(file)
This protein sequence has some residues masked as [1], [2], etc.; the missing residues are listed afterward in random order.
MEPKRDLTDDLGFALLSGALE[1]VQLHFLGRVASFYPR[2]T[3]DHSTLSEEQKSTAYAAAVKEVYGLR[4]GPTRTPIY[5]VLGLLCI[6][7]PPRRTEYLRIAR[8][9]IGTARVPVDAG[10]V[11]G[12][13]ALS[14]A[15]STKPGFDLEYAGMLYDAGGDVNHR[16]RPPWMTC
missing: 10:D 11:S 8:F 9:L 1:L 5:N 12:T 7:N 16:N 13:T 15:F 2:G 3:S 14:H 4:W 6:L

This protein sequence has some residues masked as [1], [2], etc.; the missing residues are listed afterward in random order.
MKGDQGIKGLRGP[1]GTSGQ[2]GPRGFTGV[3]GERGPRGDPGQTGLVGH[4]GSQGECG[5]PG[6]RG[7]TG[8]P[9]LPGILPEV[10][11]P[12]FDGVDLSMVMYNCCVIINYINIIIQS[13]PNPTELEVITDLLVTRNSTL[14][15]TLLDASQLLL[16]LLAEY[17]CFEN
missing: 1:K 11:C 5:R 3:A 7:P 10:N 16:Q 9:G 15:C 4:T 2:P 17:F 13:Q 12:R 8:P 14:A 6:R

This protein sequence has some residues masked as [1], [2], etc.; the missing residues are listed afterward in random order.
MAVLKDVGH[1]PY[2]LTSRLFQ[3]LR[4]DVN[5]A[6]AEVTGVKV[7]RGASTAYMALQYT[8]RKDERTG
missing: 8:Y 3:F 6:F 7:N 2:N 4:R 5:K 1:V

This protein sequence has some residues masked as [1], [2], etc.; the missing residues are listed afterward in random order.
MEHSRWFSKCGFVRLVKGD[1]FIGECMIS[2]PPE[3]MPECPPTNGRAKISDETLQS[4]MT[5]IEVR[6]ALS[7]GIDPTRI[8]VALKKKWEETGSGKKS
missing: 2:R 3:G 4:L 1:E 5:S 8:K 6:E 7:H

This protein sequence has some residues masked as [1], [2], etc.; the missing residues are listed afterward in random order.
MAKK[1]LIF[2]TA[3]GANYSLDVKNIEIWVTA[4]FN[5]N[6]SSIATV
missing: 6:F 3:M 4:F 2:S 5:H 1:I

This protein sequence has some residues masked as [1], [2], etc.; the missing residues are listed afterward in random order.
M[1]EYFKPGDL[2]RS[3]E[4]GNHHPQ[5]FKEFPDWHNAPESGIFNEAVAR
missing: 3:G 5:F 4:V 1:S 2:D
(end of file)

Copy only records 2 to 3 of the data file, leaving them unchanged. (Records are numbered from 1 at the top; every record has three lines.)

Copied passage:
This protein sequence has some residues masked as [1], [2], etc.; the missing residues are listed afterward in random order.
MKGDQGIKGLRGP[1]GTSGQ[2]GPRGFTGV[3]GERGPRGDPGQTGLVGH[4]GSQGECG[5]PG[6]RG[7]TG[8]P[9]LPGILPEV[10][11]P[12]FDGVDLSMVMYNCCVIINYINIIIQS[13]PNPTELEVITDLLVTRNSTL[14][15]TLLDASQLLL[16]LLAEY[17]CFEN
missing: 1:K 11:C 5:R 3:A 7:P 10:N 16:Q 9:G 15:C 4:T 2:P 17:F 13:Q 12:R 8:P 14:A 6:R

This protein sequence has some residues masked as [1], [2], etc.; the missing residues are listed afterward in random order.
MAVLKDVGH[1]PY[2]LTSRLFQ[3]LR[4]DVN[5]A[6]AEVTGVKV[7]RGASTAYMALQYT[8]RKDERTG
missing: 8:Y 3:F 6:F 7:N 2:N 4:R 5:K 1:V